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Critical Reception: Konami's  Elebits

Critical Reception: Konami's Elebits

December 20, 2006 | By Danny Cowan

December 20, 2006 | By Danny Cowan
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This week's edition of the regular Critical Reception column examines online reaction to Konami's Elebits for the Nintendo Wii, an original action/puzzle title that has drawn comparisons to past hits like Half-Life 2, Pikmin, and Katamari Damacy.

For many gamers, Elebits has been one of the Nintendo Wii's most anticipated titles outside of its original launch lineup. In the game, players use a tractor beam (said to be similar to Half-Life 2's Gravity Gun) to dismantle a series of environments in order to find and capture the Pikmin-like Elebits, tiny creatures who supply the world with electrical power.

Critics have been intrigued by the game's premise, noting that Elebits' whimsical setting and gameplay progression are both reminiscent of Katamari Damacy and its sequels. These same critics, however, have in the past expressed worry that Elebits' unique control scheme and status as a first-generation title could result in a game that was more of a demonstration of gameplay concepts than a satisfying, full-fledged gaming experience.

The final product seems to have met with a warm reception, though, currently earning an average review score ratio of 74% at Gamerankings.com.

Alex Navarro of GameSpot scores Elebits at 7.5 out of 10, noting that the title's novel gameplay is its biggest asset. "If you're looking for a game that demonstrates the kinds of crazy gameplay the Wii is capable of producing with its motion sensing controls," he writes, "Elebits may be right up your alley."

Though he mentions that the game is fun for the most part, Navarro feels that this fun is sometimes limited by unnecessary restrictions. "Occasionally the game throws in some seemingly arbitrary rules for certain stages," he says, "such as limiting the number of furniture pieces you can break or forcing you to keep your rampant destruction to a quieter noise level."

Navarro continues: "There's not much explanation for why these rules are in place. Being loud doesn't scare off all the elebits, nor is anyone around to yell at you if you break too many vases. The rules are seemingly there to try to add some variety to the objectives, but they just get in the way."

"You'll come away from Elebits with an interesting mix of reactions," Navarro concludes. "The motion controls are nicely done, and the puzzle nature of the levels can be quite addictive. But as cool as Elebits can be, it's rarely the game part of it that really stands out. Elebits' technology is what drives it--the combination of the motion controls and the hearty physics engine turns what is, in essence, a pretty simple kids' game into something greater than the sum of its parts.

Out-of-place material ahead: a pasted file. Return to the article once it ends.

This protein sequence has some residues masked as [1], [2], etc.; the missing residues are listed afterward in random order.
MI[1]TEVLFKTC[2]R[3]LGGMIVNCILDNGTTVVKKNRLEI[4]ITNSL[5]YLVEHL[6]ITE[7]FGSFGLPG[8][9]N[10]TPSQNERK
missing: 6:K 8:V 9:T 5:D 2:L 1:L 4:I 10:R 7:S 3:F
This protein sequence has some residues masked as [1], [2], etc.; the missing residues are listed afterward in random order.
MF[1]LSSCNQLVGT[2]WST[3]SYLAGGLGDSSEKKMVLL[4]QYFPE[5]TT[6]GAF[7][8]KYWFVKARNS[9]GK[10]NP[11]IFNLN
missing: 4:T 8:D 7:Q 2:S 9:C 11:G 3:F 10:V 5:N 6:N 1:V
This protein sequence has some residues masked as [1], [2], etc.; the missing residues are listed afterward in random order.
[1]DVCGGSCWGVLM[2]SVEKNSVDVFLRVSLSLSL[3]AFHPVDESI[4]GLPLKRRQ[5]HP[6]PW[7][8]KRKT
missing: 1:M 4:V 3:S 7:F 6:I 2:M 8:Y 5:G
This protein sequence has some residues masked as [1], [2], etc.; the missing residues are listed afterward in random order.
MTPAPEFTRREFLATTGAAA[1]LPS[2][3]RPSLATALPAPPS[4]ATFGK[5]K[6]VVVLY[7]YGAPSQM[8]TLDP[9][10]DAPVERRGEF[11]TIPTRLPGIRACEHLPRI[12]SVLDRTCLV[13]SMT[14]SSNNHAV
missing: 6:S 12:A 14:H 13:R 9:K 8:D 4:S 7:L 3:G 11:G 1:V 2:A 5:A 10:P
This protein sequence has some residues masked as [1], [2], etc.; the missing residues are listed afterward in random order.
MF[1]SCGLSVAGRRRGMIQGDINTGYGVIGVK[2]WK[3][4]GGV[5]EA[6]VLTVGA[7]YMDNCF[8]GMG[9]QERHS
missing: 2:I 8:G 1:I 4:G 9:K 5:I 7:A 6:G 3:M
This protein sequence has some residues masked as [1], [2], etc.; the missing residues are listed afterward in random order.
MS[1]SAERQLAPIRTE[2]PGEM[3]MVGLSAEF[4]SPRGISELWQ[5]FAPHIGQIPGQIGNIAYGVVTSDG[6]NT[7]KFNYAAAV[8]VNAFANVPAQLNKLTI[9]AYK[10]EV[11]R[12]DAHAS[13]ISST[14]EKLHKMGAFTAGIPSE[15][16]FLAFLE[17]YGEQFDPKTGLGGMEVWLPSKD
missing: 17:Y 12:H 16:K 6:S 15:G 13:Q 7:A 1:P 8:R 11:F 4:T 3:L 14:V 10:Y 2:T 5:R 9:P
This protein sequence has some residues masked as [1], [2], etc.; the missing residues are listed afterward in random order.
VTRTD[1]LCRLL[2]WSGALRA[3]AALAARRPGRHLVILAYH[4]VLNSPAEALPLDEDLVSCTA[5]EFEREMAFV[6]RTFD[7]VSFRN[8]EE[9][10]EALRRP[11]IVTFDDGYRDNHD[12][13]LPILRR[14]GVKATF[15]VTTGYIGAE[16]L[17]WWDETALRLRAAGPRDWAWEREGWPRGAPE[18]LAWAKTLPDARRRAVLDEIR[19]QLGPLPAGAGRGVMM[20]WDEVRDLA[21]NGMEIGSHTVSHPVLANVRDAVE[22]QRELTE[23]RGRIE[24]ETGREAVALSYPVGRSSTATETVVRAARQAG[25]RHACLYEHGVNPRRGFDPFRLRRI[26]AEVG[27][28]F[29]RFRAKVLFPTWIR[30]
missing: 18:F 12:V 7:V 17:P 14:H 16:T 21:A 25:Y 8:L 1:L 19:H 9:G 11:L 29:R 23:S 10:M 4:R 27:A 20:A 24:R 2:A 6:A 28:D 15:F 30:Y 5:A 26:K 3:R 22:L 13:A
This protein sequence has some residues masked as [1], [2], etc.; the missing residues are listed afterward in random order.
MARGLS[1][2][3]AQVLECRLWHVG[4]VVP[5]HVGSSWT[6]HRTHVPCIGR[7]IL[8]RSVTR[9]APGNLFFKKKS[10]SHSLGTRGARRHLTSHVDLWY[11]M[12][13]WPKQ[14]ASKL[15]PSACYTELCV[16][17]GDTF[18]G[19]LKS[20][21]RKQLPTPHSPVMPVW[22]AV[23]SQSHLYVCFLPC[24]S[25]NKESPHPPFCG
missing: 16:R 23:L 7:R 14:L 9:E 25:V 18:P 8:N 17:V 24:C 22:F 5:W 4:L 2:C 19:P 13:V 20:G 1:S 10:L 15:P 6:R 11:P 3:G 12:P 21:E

"The Watcher" at GamePro also has mixed feelings about Elebits, noting that, "Much like the creatures themselves, Elebits the game is a cute creation that, for all its minor annoyances, that you can't help but like."

Rating Elebits at a 4 out of 5 in fun factor, "The Watcher" feels that the game's positive points outweigh the negative. In particular: "The Wii's control scheme along with cute central characters and an equally charming soundtrack take a relatively simple idea and endow it with a sense of depth and tactile interaction."

"The game can be annoying at times," he summarizes, "and the limited time you have to find the Elebits makes things a little hairier than necessary but this is still one of the more original and fun titles available for the Wii."

IGN's Matt Casamassina is equally positive. "Elebits is in a rare class of Wii titles that genuinely capitalize on the functionality of Nintendo's controller, promoting its strengths," he asserts in his 8.3-out-of-10 review. "As a result, it is oftentimes incredibly entertaining and fun."

"The fact that just about every object and item in the various Elebits stages can be manipulated means that you will have more fun than you probably should just creating messes of rooms and hurling everything from buckets and tables to beds and cabinets around," Casamassina said. "It's a very engaging and satisfying process."

Despite some minor complaints regarding Elebits' graphics, Casamassina is otherwise full of praise. "If you're looking for a visual stunner, Elebits is not for you," he warns. "But if you just want a really fun outing that's every bit as original as it is engaging, I think Elebits is your game."

Though many critics expected Elebits to suffer from the lack of depth that plagues many first first-generation offerings, several reviewers so far have come away impressed with what they have played. If future Wii games can strike a similar balance between gameplay novelty and depth, Wii owners could soon end up with a library of well-received titles like Elebits.


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